In 3 patients for which multiple samples were available from different involved organs, the same NOTCH2 mutation was detectable at all sites, namely peripheral blood, bone marrow, and spleen. This observation suggests that the mutation had been acquired before dissemination of the lymphoma clone to multiple anatomical sites.
To verify the specificity of NOTCH2 mutations for SMZL, NOTCH2 was investigated across the clinico-pathological spectrum of mature B cell tumors (n = 399). NOTCH2 mutations were consistently absent in nodal MZ lymphoma (0/18), chronic lymphocytic leukemia (0/100), mantle cell lymphoma (0/20), follicular lymphoma (0/20), hairy cell leukemia (0/20), and multiple myeloma (0/22), whereas they occurred sporadically in extranodal MZ lymphoma (1/65, 1.5%) and, in accordance with a previous study (Lee et al., 2009), were restricted to 5/134 (3.7%) diffuse large B cell lymphomas (DLBCL; Fig. 3 B).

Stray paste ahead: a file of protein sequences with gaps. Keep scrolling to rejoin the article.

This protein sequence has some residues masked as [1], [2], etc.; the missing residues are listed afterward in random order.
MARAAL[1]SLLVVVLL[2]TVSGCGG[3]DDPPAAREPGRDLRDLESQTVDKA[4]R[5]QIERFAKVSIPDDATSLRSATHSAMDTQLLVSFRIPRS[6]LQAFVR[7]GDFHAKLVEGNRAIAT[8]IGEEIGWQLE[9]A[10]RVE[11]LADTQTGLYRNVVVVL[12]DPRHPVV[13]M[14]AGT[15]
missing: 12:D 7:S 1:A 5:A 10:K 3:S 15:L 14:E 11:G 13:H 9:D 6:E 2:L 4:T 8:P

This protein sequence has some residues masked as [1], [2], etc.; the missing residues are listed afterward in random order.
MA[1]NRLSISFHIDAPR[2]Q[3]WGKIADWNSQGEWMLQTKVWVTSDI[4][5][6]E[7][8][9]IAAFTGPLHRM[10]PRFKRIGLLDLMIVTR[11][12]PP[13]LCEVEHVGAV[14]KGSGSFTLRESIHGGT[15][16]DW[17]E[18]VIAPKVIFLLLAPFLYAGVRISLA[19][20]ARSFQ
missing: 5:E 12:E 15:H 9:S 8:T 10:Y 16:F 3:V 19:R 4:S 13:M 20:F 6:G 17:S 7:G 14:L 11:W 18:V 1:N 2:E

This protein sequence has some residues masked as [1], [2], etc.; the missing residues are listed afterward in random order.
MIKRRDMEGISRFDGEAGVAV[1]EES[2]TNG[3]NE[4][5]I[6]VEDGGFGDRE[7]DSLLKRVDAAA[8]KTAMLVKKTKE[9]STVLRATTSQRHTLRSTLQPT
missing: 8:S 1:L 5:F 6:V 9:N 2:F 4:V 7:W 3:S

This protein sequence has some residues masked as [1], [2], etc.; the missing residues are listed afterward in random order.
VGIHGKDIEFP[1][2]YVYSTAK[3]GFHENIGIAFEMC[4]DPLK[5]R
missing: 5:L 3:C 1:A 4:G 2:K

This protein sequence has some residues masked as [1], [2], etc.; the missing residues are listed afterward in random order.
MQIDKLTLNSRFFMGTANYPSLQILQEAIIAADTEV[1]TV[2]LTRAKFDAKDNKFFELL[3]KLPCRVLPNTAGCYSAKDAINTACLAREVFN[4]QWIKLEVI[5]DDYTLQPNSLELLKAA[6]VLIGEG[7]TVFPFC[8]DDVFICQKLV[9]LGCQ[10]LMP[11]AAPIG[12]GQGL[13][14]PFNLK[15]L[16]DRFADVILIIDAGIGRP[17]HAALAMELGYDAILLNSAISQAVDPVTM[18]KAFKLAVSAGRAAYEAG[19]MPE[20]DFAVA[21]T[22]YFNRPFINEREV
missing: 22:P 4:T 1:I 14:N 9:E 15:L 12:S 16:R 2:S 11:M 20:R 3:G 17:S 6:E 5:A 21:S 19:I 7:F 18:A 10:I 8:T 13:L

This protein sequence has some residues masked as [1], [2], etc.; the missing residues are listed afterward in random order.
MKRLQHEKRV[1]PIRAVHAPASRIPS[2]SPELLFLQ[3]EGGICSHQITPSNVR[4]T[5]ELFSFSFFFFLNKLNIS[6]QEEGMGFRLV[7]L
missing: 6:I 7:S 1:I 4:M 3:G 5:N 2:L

The clinical impact of NOTCH2 mutations on SMZL overall survival (OS) was assessed in 94 patients with available follow up. Consistent with the indolent behavior of this lymphoma type, the 5-yr OS of the SMZL cohort was 78.1% (95% CI, 67.8–88.4%). At 5 yr, SMZL patients harboring NOTCH2 mutations were characterized by a significantly higher OS probability (93.3%; 95% CI, 80.0–100%) compared with patients harboring a WT NOTCH2 (74.3%; 95% CI, 61.4–87.2%; P = 0.048; Fig. 5). Consistent with the improved OS, cases harboring NOTCH2 mutations displayed a longer progression-free survival (PFS) after first-line treatment compared with NOTCH2 WT patients (5-yr PFS in NOTCH2 mutated patients, 83%; 95% CI, 65.4–100%; 5-yr PFS in NOTCH2 WT patients, 44.1%; 95% CI, 28.9–58.3%; P = 0.020). There were no differences in major adverse events between NOTCH2-mutated and unmutated patients, as documented by a similar treatment-related mortality in the two groups (NOTCH2-mutated patients, 0/18; NOTCH2 WT patients 1/53, 1.8%; P = 1.000).